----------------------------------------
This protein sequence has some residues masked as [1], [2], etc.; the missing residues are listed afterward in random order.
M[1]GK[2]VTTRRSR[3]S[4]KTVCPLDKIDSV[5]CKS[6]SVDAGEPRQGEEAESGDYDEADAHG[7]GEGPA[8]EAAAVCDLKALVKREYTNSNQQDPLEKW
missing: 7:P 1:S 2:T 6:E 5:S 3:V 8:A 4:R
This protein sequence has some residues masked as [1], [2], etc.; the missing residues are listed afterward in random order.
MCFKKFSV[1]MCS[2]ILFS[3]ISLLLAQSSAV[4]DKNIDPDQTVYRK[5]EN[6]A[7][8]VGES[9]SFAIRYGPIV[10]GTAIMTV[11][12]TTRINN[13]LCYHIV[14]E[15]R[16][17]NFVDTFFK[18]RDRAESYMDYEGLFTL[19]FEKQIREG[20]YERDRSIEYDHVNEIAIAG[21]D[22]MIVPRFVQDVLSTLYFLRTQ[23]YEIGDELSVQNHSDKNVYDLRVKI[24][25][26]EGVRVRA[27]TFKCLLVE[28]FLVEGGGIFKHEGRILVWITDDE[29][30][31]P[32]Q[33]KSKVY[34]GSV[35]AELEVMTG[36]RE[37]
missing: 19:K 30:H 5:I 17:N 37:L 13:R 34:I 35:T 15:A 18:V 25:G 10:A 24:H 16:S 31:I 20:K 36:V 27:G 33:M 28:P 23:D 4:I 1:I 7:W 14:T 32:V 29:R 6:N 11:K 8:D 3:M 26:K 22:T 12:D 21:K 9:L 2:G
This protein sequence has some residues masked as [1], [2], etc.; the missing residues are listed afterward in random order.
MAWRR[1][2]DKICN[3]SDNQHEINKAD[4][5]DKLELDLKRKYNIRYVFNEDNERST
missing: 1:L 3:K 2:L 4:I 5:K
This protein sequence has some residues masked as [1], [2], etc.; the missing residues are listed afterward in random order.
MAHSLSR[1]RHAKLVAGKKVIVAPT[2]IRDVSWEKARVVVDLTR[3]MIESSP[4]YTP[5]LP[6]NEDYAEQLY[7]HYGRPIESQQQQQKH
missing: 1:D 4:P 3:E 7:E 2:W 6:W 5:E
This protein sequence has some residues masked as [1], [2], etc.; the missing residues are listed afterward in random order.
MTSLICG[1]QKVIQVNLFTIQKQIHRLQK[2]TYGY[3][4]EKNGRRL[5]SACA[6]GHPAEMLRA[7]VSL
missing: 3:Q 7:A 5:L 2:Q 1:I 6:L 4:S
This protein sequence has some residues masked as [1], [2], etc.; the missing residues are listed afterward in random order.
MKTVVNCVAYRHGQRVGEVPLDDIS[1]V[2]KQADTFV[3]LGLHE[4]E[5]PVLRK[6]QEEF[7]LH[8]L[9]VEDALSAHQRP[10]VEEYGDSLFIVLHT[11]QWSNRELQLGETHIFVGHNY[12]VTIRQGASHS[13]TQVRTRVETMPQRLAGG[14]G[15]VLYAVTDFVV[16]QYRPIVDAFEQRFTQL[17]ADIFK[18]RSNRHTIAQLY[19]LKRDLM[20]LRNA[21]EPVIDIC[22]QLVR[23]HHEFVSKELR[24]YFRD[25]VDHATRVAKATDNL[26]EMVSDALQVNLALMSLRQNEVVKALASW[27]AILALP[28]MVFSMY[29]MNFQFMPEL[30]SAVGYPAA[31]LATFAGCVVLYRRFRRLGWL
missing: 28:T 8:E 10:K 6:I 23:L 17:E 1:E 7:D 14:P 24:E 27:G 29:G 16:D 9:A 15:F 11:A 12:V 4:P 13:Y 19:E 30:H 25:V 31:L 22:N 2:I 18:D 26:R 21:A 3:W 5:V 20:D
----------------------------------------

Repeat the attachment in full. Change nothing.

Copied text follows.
This protein sequence has some residues masked as [1], [2], etc.; the missing residues are listed afterward in random order.
M[1]GK[2]VTTRRSR[3]S[4]KTVCPLDKIDSV[5]CKS[6]SVDAGEPRQGEEAESGDYDEADAHG[7]GEGPA[8]EAAAVCDLKALVKREYTNSNQQDPLEKW
missing: 7:P 1:S 2:T 6:E 5:S 3:V 8:A 4:R
This protein sequence has some residues masked as [1], [2], etc.; the missing residues are listed afterward in random order.
MCFKKFSV[1]MCS[2]ILFS[3]ISLLLAQSSAV[4]DKNIDPDQTVYRK[5]EN[6]A[7][8]VGES[9]SFAIRYGPIV[10]GTAIMTV[11][12]TTRINN[13]LCYHIV[14]E[15]R[16][17]NFVDTFFK[18]RDRAESYMDYEGLFTL[19]FEKQIREG[20]YERDRSIEYDHVNEIAIAG[21]D[22]MIVPRFVQDVLSTLYFLRTQ[23]YEIGDELSVQNHSDKNVYDLRVKI[24][25][26]EGVRVRA[27]TFKCLLVE[28]FLVEGGGIFKHEGRILVWITDDE[29][30][31]P[32]Q[33]KSKVY[34]GSV[35]AELEVMTG[36]RE[37]
missing: 19:K 30:H 5:I 17:N 37:L 13:R 34:I 35:T 15:A 18:V 25:G 10:A 24:H 16:S 31:I 20:K 36:V 27:G 33:M 28:P 23:D 4:I 1:I 7:W 14:T 32:V 29:R 6:N 11:K 8:D 3:M 26:K 22:T 12:D 21:K 9:L 2:G
This protein sequence has some residues masked as [1], [2], etc.; the missing residues are listed afterward in random order.
MAWRR[1][2]DKICN[3]SDNQHEINKAD[4][5]DKLELDLKRKYNIRYVFNEDNERST
missing: 1:L 3:K 2:L 4:I 5:K
This protein sequence has some residues masked as [1], [2], etc.; the missing residues are listed afterward in random order.
MAHSLSR[1]RHAKLVAGKKVIVAPT[2]IRDVSWEKARVVVDLTR[3]MIESSP[4]YTP[5]LP[6]NEDYAEQLY[7]HYGRPIESQQQQQKH
missing: 1:D 4:P 3:E 7:E 2:W 6:W 5:E
This protein sequence has some residues masked as [1], [2], etc.; the missing residues are listed afterward in random order.
MTSLICG[1]QKVIQVNLFTIQKQIHRLQK[2]TYGY[3][4]EKNGRRL[5]SACA[6]GHPAEMLRA[7]VSL
missing: 3:Q 7:A 5:L 2:Q 1:I 6:L 4:S
This protein sequence has some residues masked as [1], [2], etc.; the missing residues are listed afterward in random order.
MKTVVNCVAYRHGQRVGEVPLDDIS[1]V[2]KQADTFV[3]LGLHE[4]E[5]PVLRK[6]QEEF[7]LH[8]L[9]VEDALSAHQRP[10]VEEYGDSLFIVLHT[11]QWSNRELQLGETHIFVGHNY[12]VTIRQGASHS[13]TQVRTRVETMPQRLAGG[14]G[15]VLYAVTDFVV[16]QYRPIVDAFEQRFTQL[17]ADIFK[18]RSNRHTIAQLY[19]LKRDLM[20]LRNA[21]EPVIDIC[22]QLVR[23]HHEFVSKELR[24]YFRD[25]VDHATRVAKATDNL[26]EMVSDALQVNLALMSLRQNEVVKALASW[27]AILALP[28]MVFSMY[29]MNFQFMPEL[30]SAVGYPAA[31]LATFAGCVVLYRRFRRLGWL
missing: 28:T 8:E 10:K 6:I 23:L 17:E 1:E 7:D 14:P 24:E 27:G 29:G 16:D 9:A 15:F 11:A 12:V 4:P 13:Y 19:E 30:H 25:V 31:L 22:N 2:I 18:D 26:R 21:A 3:W 5:V 20:D